Digestion and our microbiome - with Dr. Taylor Bean


One of the most profound things I have heard at medical conference on the digestive tract was, “Feed your microbiome before you feed yourself” From that moment forward, I looked at the importance of food for our microbiome in a whole different way.

Our microbiome is a the make up of trillions of bacteria that provides a symphony of important functions, which maintain a healthy digestive tract. What are some of these functions? They range from short chain acid production, neurotransmitter production such as GABA and Serotonin, modulating inflammation and immunity, glutathione indole production, recycling exogenous estrogen and producing several vitamins such as B1, B2, B5, B6, Folate, B12, Vitamin A, C and K.

Of these functions, one of the most important is the output of short chain fatty acids (SCFA). SCFAs are produced by gut microbes and are key components in maintaining digestive health, such as acetate, butyrate and propionate.

What makes these SCFA so important?

Butyrates role involves maintaining the space between each cell of the digestive tract (called tight junctions). When there become gaps between each cell, things leak through, which is called Leaky Gut Syndrome. Butyrate helps to maintain these tight junctions by influencing the expression of tight junction proteins such as claudin-2, occludin, and zonulin. When these tight junction proteins are not functioning optimally, permeability increases leading to significant inflammation. Butyrate specifically has been shown to suppress the movement of a very inflammatory endtoxin called LPS, which is a huge player in gut dysfunction, leading to feeling unwell.

Propionate’s key role is maintaining a health immune system in the gut by encouraging regulatory T cell differentiation in gut associated lymphoid tissues(GALT), and it also promotes gluconeogenesis in the liver. In addition it supports insulin sensitivity and improves gut hormone production.
Acetate is used for cholesterol synthesis and lipogenesis but can also be utilized by muscle tissue.

So what do we feed our microbiome so they produce SCFAs?

In order for our microbes to produce SCFA’s, they ferment foods and consume prebiotics such as GOS, FOS and XOS. What is interesting is that our microbes do not like to eat the same things. Some prefer cellulose foods or resistant starches. So what this means is we need to eat a variety of foods that our microbiome likes which includes foods such as cashews, , a variety of beans, split peas, garlic, onion, leeks, chicory root, artichokes, asparagus, burdock root, green bananas, plantains to dandelion greens.

What if you feel you cannot digest complex carbohydrates?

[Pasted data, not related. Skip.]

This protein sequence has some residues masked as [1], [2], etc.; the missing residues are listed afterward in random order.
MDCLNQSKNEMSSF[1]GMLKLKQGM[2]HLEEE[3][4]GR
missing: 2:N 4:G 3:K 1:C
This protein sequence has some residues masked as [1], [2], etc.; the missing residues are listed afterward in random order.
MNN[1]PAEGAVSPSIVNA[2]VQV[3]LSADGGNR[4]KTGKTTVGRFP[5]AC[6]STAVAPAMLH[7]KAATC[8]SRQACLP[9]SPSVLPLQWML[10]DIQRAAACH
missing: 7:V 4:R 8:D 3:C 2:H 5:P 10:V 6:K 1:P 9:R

For some, eating starchy or prebiotic rich foods, can create extreme gas and bloating. So how we can help mitigate this and aid in the digestive process? One product that can help do so is Provita's Digestive Enzymes Complex. What this enzyme does is help aid in digesting these foods, which will allow our microbime to utilize what they need from these foods.

Provita's Digestive Enzymes Complex not only contains enzymes but also betaine hydrochloride which helps aid in the breaking food up in the stomach, cellulase and hemicellulase enzymes to help digest plant fiber and to break down fruits, veggies & grains, ginger to help relieve digestive discomfort including lack of appetite, nausea, digestive spasms, indigestion and dyspepsia and lactase helps to digest lactose in milk and diary products.


  • Kelly JR, Kennedy PJ, Cryan JF, et al. Breaking down the barriers: the gut microbiome, intestinal permeability and stress-related psychiatric disorders. Front Cell Neurosci. 2015;9:392. 
  • https://sfamjournals.onlinelibrary.wiley.com/doi/10.1111/jam.14843
  • Al Bander Z, Nitert MD, Mousa A, et al. The Gut Microbiota and Inflammation: An Overview. Int J Environ Res Public Health. 2020;17(20):7618. 

      About the author

      Dr. Taylor Bean is a Naturopathic Doctor and owner of TaylorMade Wellness in Salmon Arm, BC.  She began her career working overseas In Singapore for two years, to now 6 years working in Canada, she has been able to blend Eastern and Western approaches from a clinical and cultural perspective. As a mother of two, she has a passion working with pregnant mothers achieve a healthy pregnancy and smooth labor along with working with children to help them thrive.



      The statements made on this website are informational only and shall not to be construed as medical advice to diagnose,  prevent or treat any medical condition. Please consult your healthcare practitioner before taking natural supplements, especially if you have a serious health condition and you are on medication for it.